Everybody knows that, when it comes to the cruel fashion industry, you either shock or leave for good. Few are the people who receive a second chance after a public disaster (like John Galliano only a few seasons back); 99% of worldwide plethora of designers either commit to eccentricity and misalignment, either disappear from the eyes of the media and fashion victims.
As cruel as it may seem, this dictum finds itself responsible for the constant reformation and reinventing of fashion, brands and designers. Opulence, extravagance and madness are no longer seen as decadent vices, but are embraced by all those who aspire to conquer the world through extraordinary garments and pieces of clothing.
Roman Magnus Palatine IL, reputed tailor based in Palatino, Illinois, has widely commented upon the fashion industry trends and the masters behind masterpieces before actually joining them. Although he sticks true to his convictions and only creates men’s clothing, his vision towards the entire fashion industry is nevertheless unique and enchanting.
Without affiliating to any particular brand, house or designer, Roman Magnus talks about trends, how are they interpreted and reinterpreted each season, as well as how some ideas, once considered avant-garde, became now mainstream, dull and common.
Asymmetry is probably among Roman’s favorite fashion inspirations, especially since it is all about the length and not necessarily about fabrics or colors. Turning back to former glories and ceased history moments seems to be a designer’s top choice for inspiration; worldwide sensations like Miuccia Prada are known for their cyclic “return to innocence”. Prada’s Fall/Winter 2013 collection represents the designer’s choice to reinterpret asymmetry (if this is possible) and give it a fresh new look. In this latest Prada collection, asymmetry was used to create a fuller silhouette, brought into prominence by opulent choices of fabrics with sequins, or sheer fabrics. One of the designer’s favorite, leather was predictably turned into garments with metallic finishes and combined with defined waists which imprinted style and elegance. Asymmetry in its shape was especially used for the tops, covering the bottom parts but revealing a lot more on the upper ones.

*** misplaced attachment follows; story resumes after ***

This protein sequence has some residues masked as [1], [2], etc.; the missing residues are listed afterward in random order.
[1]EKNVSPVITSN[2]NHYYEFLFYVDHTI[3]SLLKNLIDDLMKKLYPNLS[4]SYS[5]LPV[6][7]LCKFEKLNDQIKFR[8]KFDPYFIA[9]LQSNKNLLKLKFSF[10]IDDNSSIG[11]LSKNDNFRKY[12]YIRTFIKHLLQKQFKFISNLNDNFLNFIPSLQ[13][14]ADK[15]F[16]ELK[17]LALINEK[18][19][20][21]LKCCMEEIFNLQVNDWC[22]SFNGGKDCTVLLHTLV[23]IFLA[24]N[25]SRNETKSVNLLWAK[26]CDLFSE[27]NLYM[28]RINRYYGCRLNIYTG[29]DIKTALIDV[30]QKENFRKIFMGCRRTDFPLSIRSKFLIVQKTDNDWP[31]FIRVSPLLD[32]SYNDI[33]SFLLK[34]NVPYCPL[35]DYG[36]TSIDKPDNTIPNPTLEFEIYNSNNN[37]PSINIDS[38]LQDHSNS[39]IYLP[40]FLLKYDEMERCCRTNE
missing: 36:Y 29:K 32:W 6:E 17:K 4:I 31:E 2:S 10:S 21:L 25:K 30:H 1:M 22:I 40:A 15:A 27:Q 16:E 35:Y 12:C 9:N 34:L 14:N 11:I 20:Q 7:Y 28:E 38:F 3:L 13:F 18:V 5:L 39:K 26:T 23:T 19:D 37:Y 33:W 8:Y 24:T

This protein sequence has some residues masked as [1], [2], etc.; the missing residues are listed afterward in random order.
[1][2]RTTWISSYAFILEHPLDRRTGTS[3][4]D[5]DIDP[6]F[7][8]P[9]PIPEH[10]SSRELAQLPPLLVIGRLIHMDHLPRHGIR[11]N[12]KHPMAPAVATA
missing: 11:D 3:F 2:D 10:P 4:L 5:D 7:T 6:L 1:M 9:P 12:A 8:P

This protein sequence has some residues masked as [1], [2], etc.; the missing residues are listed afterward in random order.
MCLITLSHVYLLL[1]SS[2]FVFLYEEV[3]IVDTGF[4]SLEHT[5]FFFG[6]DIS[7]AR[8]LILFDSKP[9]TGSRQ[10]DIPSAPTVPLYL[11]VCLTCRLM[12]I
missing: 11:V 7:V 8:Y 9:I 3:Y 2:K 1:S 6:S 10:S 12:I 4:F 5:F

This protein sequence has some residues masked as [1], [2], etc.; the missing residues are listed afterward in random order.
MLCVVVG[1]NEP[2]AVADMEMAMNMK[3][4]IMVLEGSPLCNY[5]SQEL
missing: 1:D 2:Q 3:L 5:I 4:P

As a perfectionist tailor, Magnus must have noticed a slight sense of daring in the latest Prada collection, full of elegant but not overly chic reinterpretations of waists, juxtaposed fabrics, asymmetry and opulent leather mixtures. The result is by far a shocker, revealing that mistakes and lack of originality are only afforded by brands with dozens of years of history and shouting success.